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Media Center > Story
Barriers to healthcare are focus of meeting with U.S. Assistant Secretary for Health
August 3, 2023
By Abby Henson
An international group of nonprofit leaders, human rights advocates, and activists met recently with Admiral Rachel Levine, Assistant Secretary for Health for the U.S. Department of Health and Human Services, to discuss barriers faced by many populations — including people of color, Indigenous peoples, Latinos, and the LGBTQI+ community — when accessing health care.
The group, part of the International Visitor Leadership Program (IVLP) implemented by World Learning and funded by the U.S. Department of State, included professionals from Africa, Asia, Europe, and South and Central America. Of the 21 participants, ten work in the LGBTQI+ rights space.
ADM Levine is a pediatrician and a professor of pediatrics and psychiatry, and her career has focused on the intersection between mental and physical health for children and adolescents. In 2021, she was commissioned as a four-star admiral in the U.S. Public Health Service Commissioned Corps, becoming the first openly transgender four-star officer in any of the United States uniformed services.
“It is important that she pledged to support efforts to ensure that LGBTQ persons receive the much-needed specialized medical treatment including navigating the unfavorable legal regimes in countries like Uganda and other jurisdictions where LGBTIQ+ status and conduct are criminalized,” said Edward Ssemambo, program director for the Human Rights Awareness and Promotion Forum in Uganda.
The IVLP cohort was on a three-week program, themed Human and Civil Rights for Marginalized Communities, which explored topics such as the U.S. Civil Rights Movement, homelessness, refugee resettlement, criminal justice, police reform, and poverty along with access to healthcare. They met with human rights leaders, government officials, professors, policymakers, and heads of nonprofits throughout the country.
“Overall, it was important to have a person at her level interact with participants on issues of human and civil rights for marginalized communities since access to health services remains a huge hurdle among marginalized groups,” said Ssemambo.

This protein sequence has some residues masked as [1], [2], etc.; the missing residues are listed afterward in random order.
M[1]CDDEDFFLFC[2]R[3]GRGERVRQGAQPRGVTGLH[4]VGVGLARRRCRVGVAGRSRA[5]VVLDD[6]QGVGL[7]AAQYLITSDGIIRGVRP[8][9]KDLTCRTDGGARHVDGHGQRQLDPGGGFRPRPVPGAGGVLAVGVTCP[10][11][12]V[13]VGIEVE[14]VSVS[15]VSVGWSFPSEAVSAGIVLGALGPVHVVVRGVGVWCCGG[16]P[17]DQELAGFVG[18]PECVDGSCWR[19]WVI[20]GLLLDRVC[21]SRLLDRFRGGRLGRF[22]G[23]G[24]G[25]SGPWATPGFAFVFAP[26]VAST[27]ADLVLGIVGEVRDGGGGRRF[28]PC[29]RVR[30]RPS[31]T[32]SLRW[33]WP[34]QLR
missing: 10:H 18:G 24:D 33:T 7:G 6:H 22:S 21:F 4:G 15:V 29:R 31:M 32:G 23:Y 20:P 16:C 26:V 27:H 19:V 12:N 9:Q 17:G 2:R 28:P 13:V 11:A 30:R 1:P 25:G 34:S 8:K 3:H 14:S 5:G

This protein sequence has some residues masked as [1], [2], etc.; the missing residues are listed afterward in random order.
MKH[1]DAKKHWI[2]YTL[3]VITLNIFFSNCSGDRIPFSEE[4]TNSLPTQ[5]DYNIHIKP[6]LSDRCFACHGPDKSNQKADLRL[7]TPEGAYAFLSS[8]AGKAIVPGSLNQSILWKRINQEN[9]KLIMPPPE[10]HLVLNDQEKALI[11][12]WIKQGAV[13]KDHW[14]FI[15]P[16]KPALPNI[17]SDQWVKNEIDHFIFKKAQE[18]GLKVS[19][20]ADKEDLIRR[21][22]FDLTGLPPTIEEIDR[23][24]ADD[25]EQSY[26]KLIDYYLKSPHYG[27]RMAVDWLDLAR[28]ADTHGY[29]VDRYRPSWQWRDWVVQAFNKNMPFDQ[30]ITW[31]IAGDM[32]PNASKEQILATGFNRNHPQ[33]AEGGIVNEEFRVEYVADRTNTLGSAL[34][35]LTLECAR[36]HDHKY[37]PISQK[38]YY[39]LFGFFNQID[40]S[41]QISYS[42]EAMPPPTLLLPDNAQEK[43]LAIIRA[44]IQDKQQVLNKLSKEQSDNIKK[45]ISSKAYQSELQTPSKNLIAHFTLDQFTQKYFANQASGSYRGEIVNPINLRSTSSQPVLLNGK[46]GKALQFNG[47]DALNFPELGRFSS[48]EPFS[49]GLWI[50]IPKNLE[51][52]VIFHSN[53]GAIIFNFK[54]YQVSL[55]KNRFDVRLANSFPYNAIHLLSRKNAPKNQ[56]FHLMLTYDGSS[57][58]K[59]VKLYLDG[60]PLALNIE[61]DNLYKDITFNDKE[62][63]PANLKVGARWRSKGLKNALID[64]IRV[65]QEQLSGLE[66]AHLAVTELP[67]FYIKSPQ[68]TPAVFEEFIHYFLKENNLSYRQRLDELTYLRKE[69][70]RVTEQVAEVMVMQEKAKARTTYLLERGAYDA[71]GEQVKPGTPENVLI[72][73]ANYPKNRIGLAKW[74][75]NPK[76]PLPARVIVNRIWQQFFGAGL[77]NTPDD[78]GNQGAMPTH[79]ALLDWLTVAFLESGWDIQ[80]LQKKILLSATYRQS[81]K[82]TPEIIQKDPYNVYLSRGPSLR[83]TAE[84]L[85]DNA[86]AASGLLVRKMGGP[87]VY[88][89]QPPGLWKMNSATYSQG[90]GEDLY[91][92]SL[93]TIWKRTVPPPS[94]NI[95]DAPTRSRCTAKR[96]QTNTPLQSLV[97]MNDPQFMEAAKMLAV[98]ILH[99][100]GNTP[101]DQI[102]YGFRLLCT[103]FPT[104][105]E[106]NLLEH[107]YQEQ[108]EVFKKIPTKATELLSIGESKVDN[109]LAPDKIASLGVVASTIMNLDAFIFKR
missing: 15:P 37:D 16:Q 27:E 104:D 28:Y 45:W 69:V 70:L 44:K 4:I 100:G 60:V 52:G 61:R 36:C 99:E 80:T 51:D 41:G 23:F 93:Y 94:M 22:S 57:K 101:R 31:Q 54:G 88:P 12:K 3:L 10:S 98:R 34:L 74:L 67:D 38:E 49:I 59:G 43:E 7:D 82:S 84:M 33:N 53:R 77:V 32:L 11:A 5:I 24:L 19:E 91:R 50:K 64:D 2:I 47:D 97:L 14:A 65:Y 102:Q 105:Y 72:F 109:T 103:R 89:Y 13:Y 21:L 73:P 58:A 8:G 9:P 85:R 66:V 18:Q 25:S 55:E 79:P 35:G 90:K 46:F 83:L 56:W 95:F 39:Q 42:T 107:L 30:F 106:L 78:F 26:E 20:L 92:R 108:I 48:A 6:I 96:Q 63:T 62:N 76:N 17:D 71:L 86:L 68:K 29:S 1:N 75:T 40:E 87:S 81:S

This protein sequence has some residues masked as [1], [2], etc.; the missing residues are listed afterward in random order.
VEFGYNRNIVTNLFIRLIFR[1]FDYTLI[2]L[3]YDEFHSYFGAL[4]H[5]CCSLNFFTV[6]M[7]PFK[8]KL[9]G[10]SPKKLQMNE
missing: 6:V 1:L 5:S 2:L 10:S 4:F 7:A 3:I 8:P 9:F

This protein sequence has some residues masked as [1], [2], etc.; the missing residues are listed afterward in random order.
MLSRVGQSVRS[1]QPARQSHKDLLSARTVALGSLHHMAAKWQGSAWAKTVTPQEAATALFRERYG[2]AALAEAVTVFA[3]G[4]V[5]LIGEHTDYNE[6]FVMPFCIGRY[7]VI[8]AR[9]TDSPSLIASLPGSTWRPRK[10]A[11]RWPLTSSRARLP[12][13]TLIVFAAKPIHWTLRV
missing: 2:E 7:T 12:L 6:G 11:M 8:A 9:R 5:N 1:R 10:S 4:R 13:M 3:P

The three-week program aimed to bring the international participants and their American counterparts together to share best practices on preventing human rights violations against members of marginalized communities, building local capacity to document abuses, reforming discriminatory laws and policies, and planning education campaigns to promote tolerance and inclusion.
“The programming for this IVLP tour was carefully designed to explore a range of human rights areas so participants can share best practices and foster networks with other professionals specific to their expertise,” said Laurence Sevier, senior program officer of World Learning. “This professional tour, like all IVLP projects, also aimed to show both the strengths and weaknesses of our systems in the U.S. on all levels in a spirit of collaborative knowledge-sharing.”
Overall, the IVLP brings thousands of visitors to the U.S. every year for short-term professional exchanges on topics ranging from women and entrepreneurship and combating human trafficking to global pandemic collaboration and wildlife conservation. The primary goal of the program is to foster lasting relationships and help strengthen U.S. engagement with countries around the world. As one of eight National Program Agencies, World Learning partners with the U.S. Department of State to design and implement programs for more than 800 current and emerging leaders from more than 140 countries each year.